The Louisiana House late Tuesday took a significant step toward loosening the state’s tough stance on marijuana possession, approving a bill to decriminalize possession of up to a half-ounce of the drug.
House Bill 652, by Rep. Cedric Glover, D-Shreveport, is one of a host of marijuana-related bills pending the Legislature, which has advanced such proposals further than ever before this year. Among the other bills is a proposal to legalize marijuana for recreational use, which is a step further than decriminalization. The debate comes as opinions about marijuana among the public, and lawmakers, continue to soften.
Here’s what you need to know about the decriminalization effort:
What is decriminalization?
“Decriminalizing” marijuana generally means taking away the possibility of jail time when someone is caught with an amount of marijuana small enough that it appears to be for personal use.
Twenty-seven states and the District of Columbia have already decriminalized small amounts of marijuana, according to the National Conference of State Legislatures. The states vary in how they handle it. For instance, North Dakota in 2019 made the maximum penalty for possession of up to half an ounce of marijuana a $1,000 fine. New Mexico made the penalty for a half-ounce or less up to a $50 fine.
That means people caught in those states with a relatively small amount of marijuana won’t go to jail for it. If people are caught with larger amounts, they’re typically subject to harsher penalties.
The Louisiana House has approved a bill to decriminalize the possession of small amounts of marijuana, taking away the possibility of jail tim…
What is current Louisiana law?
Currently, someone caught with up to half an ounce of marijuana in Louisiana -- roughly 14 grams -- is subject to a $300 fine or 15 days in jail on the first offense. Beyond that, the penalties ramp up significantly.
On the second conviction, people can be jailed for six months. On the fourth conviction, they can be jailed for up to eight years.
What would Glover’s bill do?
If Glover’s bill becomes law, any time someone in Louisiana is caught with up to half an ounce of marijuana, they would get a summons instead of an arrest. Instead of the harsher penalties laid out by current law, each possession offense would only be punishable by up to a $100 fine -- and no jail time.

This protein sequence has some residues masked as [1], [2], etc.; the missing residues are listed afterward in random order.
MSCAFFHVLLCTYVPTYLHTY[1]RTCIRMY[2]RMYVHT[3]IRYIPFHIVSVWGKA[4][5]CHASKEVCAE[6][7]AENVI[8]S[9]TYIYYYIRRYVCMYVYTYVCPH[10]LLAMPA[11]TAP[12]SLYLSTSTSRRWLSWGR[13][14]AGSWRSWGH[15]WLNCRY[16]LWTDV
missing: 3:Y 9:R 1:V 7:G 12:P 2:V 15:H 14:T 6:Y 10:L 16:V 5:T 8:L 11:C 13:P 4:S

The law is similar to ordinances already in place in Baton Rouge, New Orleans and Shreveport. In New Orleans, the first offense for possession of small amounts of marijuana carries a $40 fine, though some local officials are trying to reduce that penalty to $1. In Shreveport, the fine is $50, and in Baton Rouge, the fine starts at $40.
Proponents and opponents of legalizing recreational marijuana are both mounting a furious last-minute lobbying effort ahead of a potentially d…
How is it different from legalization?
Glover’s bill is a step short of legalization. Generally, legalizing marijuana for recreational use -- also sometimes called adult use -- means setting up a legal, private market for selling marijuana. That involves licensing businesses to grow it and sell it to customers who are 21 and older.
Rep. Richard Nelson, R-Mandeville, has a bill to legalize the drug for recreational use. It made it to the House floor for the first time ever, and Nelson has delayed a vote as he tries to gain support of a majority of lawmakers. The bill is a much higher hurdle than decriminalization, and Nelson has scheduled the bill for a vote Tuesday.
Republican state Rep. Scott McKnight, a conservative 40-year-old Baton Rouge businessman, was torn over the proposal in the Louisiana Legislat…
What’s next for Glover’s bill?
The state House voted 68 to 25 Tuesday evening to approve Glover’s bill. Now, it heads to the state Senate, where it must win approval from a committee and then the full chamber. If that happens, Gov. John Bel Edwards would have to sign it for it to become law.
The state Senate has generally been more opposed to loosening pot laws in the past, but opinions in the Legislature appear to be changing around marijuana. While influential law enforcement groups like the Louisiana Sheriffs Association and the Louisiana District Attorneys Association are fighting against Nelson’s bill to legalize the drug, they haven’t taken a stance on Glover’s bill to decriminalize it.